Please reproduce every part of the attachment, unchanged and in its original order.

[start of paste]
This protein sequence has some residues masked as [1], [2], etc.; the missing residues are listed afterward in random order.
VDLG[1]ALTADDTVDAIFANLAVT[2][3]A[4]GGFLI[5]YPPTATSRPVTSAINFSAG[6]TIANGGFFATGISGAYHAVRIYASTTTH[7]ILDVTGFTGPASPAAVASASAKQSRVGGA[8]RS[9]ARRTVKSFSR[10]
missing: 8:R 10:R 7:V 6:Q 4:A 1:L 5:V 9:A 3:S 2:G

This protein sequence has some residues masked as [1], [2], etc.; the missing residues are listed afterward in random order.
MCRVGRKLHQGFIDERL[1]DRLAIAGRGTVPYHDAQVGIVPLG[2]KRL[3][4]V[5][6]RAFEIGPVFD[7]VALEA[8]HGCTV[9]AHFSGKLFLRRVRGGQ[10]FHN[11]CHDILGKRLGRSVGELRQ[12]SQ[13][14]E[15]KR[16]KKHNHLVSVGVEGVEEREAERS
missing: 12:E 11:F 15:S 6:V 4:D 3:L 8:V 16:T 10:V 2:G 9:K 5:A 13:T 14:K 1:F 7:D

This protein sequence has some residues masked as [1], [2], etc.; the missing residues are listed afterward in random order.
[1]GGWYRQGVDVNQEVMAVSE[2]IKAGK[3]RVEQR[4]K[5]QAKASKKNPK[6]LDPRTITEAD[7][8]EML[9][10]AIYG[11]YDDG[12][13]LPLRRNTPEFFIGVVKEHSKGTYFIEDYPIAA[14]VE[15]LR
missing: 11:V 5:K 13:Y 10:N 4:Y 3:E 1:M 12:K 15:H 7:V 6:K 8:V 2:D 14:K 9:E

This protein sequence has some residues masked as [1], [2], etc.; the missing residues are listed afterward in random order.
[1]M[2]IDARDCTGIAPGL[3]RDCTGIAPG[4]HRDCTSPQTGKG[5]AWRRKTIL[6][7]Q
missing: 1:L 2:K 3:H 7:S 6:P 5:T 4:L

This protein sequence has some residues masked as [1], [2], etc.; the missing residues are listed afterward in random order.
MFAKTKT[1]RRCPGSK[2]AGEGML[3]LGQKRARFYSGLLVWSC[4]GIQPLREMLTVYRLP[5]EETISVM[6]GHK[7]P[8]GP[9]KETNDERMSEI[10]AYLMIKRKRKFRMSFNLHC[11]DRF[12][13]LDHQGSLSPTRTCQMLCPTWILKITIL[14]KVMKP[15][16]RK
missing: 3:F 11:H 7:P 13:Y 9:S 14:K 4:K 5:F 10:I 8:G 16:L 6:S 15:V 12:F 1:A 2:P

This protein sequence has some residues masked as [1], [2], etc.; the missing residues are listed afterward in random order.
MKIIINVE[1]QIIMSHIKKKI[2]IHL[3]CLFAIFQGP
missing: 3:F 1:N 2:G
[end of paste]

This protein sequence has some residues masked as [1], [2], etc.; the missing residues are listed afterward in random order.
VDLG[1]ALTADDTVDAIFANLAVT[2][3]A[4]GGFLI[5]YPPTATSRPVTSAINFSAG[6]TIANGGFFATGISGAYHAVRIYASTTTH[7]ILDVTGFTGPASPAAVASASAKQSRVGGA[8]RS[9]ARRTVKSFSR[10]
missing: 8:R 10:R 7:V 6:Q 4:A 1:L 5:V 9:A 3:S 2:G

This protein sequence has some residues masked as [1], [2], etc.; the missing residues are listed afterward in random order.
MCRVGRKLHQGFIDERL[1]DRLAIAGRGTVPYHDAQVGIVPLG[2]KRL[3][4]V[5][6]RAFEIGPVFD[7]VALEA[8]HGCTV[9]AHFSGKLFLRRVRGGQ[10]FHN[11]CHDILGKRLGRSVGELRQ[12]SQ[13][14]E[15]KR[16]KKHNHLVSVGVEGVEEREAERS
missing: 12:E 11:F 15:S 6:V 4:D 3:L 8:V 16:T 10:V 2:G 9:K 5:A 13:T 14:K 1:F 7:D

This protein sequence has some residues masked as [1], [2], etc.; the missing residues are listed afterward in random order.
[1]GGWYRQGVDVNQEVMAVSE[2]IKAGK[3]RVEQR[4]K[5]QAKASKKNPK[6]LDPRTITEAD[7][8]EML[9][10]AIYG[11]YDDG[12][13]LPLRRNTPEFFIGVVKEHSKGTYFIEDYPIAA[14]VE[15]LR
missing: 11:V 5:K 13:Y 10:N 4:Y 3:E 1:M 12:K 15:H 7:V 6:K 8:V 2:D 14:K 9:E

This protein sequence has some residues masked as [1], [2], etc.; the missing residues are listed afterward in random order.
[1]M[2]IDARDCTGIAPGL[3]RDCTGIAPG[4]HRDCTSPQTGKG[5]AWRRKTIL[6][7]Q
missing: 1:L 2:K 3:H 7:S 6:P 5:T 4:L

This protein sequence has some residues masked as [1], [2], etc.; the missing residues are listed afterward in random order.
MFAKTKT[1]RRCPGSK[2]AGEGML[3]LGQKRARFYSGLLVWSC[4]GIQPLREMLTVYRLP[5]EETISVM[6]GHK[7]P[8]GP[9]KETNDERMSEI[10]AYLMIKRKRKFRMSFNLHC[11]DRF[12][13]LDHQGSLSPTRTCQMLCPTWILKITIL[14]KVMKP[15][16]RK
missing: 3:F 11:H 7:P 13:Y 9:S 14:K 4:K 5:F 10:I 8:G 16:L 6:S 15:V 12:F 1:A 2:P

This protein sequence has some residues masked as [1], [2], etc.; the missing residues are listed afterward in random order.
MKIIINVE[1]QIIMSHIKKKI[2]IHL[3]CLFAIFQGP
missing: 3:F 1:N 2:G